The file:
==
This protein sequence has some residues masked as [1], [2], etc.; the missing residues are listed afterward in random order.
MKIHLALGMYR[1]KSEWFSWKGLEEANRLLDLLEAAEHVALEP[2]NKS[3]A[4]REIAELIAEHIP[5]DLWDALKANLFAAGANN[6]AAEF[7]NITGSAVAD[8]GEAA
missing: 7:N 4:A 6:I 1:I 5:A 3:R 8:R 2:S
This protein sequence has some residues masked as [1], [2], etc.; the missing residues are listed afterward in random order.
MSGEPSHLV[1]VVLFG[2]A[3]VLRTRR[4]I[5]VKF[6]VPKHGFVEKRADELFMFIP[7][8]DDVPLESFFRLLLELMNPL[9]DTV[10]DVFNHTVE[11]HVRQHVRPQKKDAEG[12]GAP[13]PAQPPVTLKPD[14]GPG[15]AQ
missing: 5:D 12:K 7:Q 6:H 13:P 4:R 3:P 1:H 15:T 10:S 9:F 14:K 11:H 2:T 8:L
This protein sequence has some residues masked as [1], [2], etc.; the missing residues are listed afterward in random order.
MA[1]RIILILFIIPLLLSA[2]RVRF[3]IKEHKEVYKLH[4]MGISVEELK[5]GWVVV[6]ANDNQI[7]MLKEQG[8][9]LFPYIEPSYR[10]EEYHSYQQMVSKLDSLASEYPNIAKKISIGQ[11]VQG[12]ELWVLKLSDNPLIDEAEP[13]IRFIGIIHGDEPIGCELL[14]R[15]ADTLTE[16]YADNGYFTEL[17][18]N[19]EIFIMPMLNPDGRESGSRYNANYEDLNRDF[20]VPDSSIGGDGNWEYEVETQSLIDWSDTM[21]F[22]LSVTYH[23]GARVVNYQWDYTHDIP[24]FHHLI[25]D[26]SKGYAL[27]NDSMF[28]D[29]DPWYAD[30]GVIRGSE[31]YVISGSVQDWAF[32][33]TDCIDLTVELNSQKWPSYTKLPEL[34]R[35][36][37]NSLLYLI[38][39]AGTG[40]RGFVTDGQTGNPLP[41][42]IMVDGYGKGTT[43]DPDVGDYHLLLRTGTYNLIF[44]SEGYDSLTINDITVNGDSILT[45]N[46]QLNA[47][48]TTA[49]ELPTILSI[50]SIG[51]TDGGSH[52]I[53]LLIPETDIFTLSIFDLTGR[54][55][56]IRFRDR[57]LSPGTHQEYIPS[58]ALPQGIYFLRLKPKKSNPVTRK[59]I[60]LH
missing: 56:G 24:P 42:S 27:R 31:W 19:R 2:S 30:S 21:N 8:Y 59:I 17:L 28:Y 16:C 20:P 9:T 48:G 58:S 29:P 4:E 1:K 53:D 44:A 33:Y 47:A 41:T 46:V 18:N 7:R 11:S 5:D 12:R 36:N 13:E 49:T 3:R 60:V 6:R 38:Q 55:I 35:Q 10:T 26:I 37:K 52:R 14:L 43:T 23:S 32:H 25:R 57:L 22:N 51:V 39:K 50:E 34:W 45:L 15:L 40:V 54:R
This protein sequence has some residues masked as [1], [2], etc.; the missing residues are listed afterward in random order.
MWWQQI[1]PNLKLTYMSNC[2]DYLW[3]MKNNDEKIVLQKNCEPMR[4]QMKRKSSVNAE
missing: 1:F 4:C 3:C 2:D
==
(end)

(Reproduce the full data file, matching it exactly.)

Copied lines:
This protein sequence has some residues masked as [1], [2], etc.; the missing residues are listed afterward in random order.
MKIHLALGMYR[1]KSEWFSWKGLEEANRLLDLLEAAEHVALEP[2]NKS[3]A[4]REIAELIAEHIP[5]DLWDALKANLFAAGANN[6]AAEF[7]NITGSAVAD[8]GEAA
missing: 7:N 4:A 6:I 1:I 5:A 3:R 8:R 2:S
This protein sequence has some residues masked as [1], [2], etc.; the missing residues are listed afterward in random order.
MSGEPSHLV[1]VVLFG[2]A[3]VLRTRR[4]I[5]VKF[6]VPKHGFVEKRADELFMFIP[7][8]DDVPLESFFRLLLELMNPL[9]DTV[10]DVFNHTVE[11]HVRQHVRPQKKDAEG[12]GAP[13]PAQPPVTLKPD[14]GPG[15]AQ
missing: 5:D 12:K 7:Q 6:H 13:P 4:R 3:P 1:H 15:T 10:S 9:F 14:K 11:H 2:T 8:L
This protein sequence has some residues masked as [1], [2], etc.; the missing residues are listed afterward in random order.
MA[1]RIILILFIIPLLLSA[2]RVRF[3]IKEHKEVYKLH[4]MGISVEELK[5]GWVVV[6]ANDNQI[7]MLKEQG[8][9]LFPYIEPSYR[10]EEYHSYQQMVSKLDSLASEYPNIAKKISIGQ[11]VQG[12]ELWVLKLSDNPLIDEAEP[13]IRFIGIIHGDEPIGCELL[14]R[15]ADTLTE[16]YADNGYFTEL[17][18]N[19]EIFIMPMLNPDGRESGSRYNANYEDLNRDF[20]VPDSSIGGDGNWEYEVETQSLIDWSDTM[21]F[22]LSVTYH[23]GARVVNYQWDYTHDIP[24]FHHLI[25]D[26]SKGYAL[27]NDSMF[28]D[29]DPWYAD[30]GVIRGSE[31]YVISGSVQDWAF[32][33]TDCIDLTVELNSQKWPSYTKLPEL[34]R[35][36][37]NSLLYLI[38][39]AGTG[40]RGFVTDGQTGNPLP[41][42]IMVDGYGKGTT[43]DPDVGDYHLLLRTGTYNLIF[44]SEGYDSLTINDITVNGDSILT[45]N[46]QLNA[47][48]TTA[49]ELPTILSI[50]SIG[51]TDGGSH[52]I[53]LLIPETDIFTLSIFDLTGR[54][55][56]IRFRDR[57]LSPGTHQEYIPS[58]ALPQGIYFLRLKPKKSNPVTRK[59]I[60]LH
missing: 56:G 24:P 42:S 27:R 31:W 19:R 2:S 30:S 21:N 8:Y 59:I 17:L 28:Y 16:C 20:P 9:T 48:G 58:S 29:P 4:E 1:K 53:D 44:A 33:Y 47:A 41:T 46:V 18:N 7:R 11:S 5:D 12:R 36:N 13:E 49:T 3:R 60:V 6:R 38:Q 55:I 35:Q 10:T 26:I 37:K 52:R 14:L 43:T 23:S 32:H 25:R 57:L 22:N 51:V 39:K 50:E 34:W 45:L 15:L 40:V 54:R
This protein sequence has some residues masked as [1], [2], etc.; the missing residues are listed afterward in random order.
MWWQQI[1]PNLKLTYMSNC[2]DYLW[3]MKNNDEKIVLQKNCEPMR[4]QMKRKSSVNAE
missing: 1:F 4:C 3:C 2:D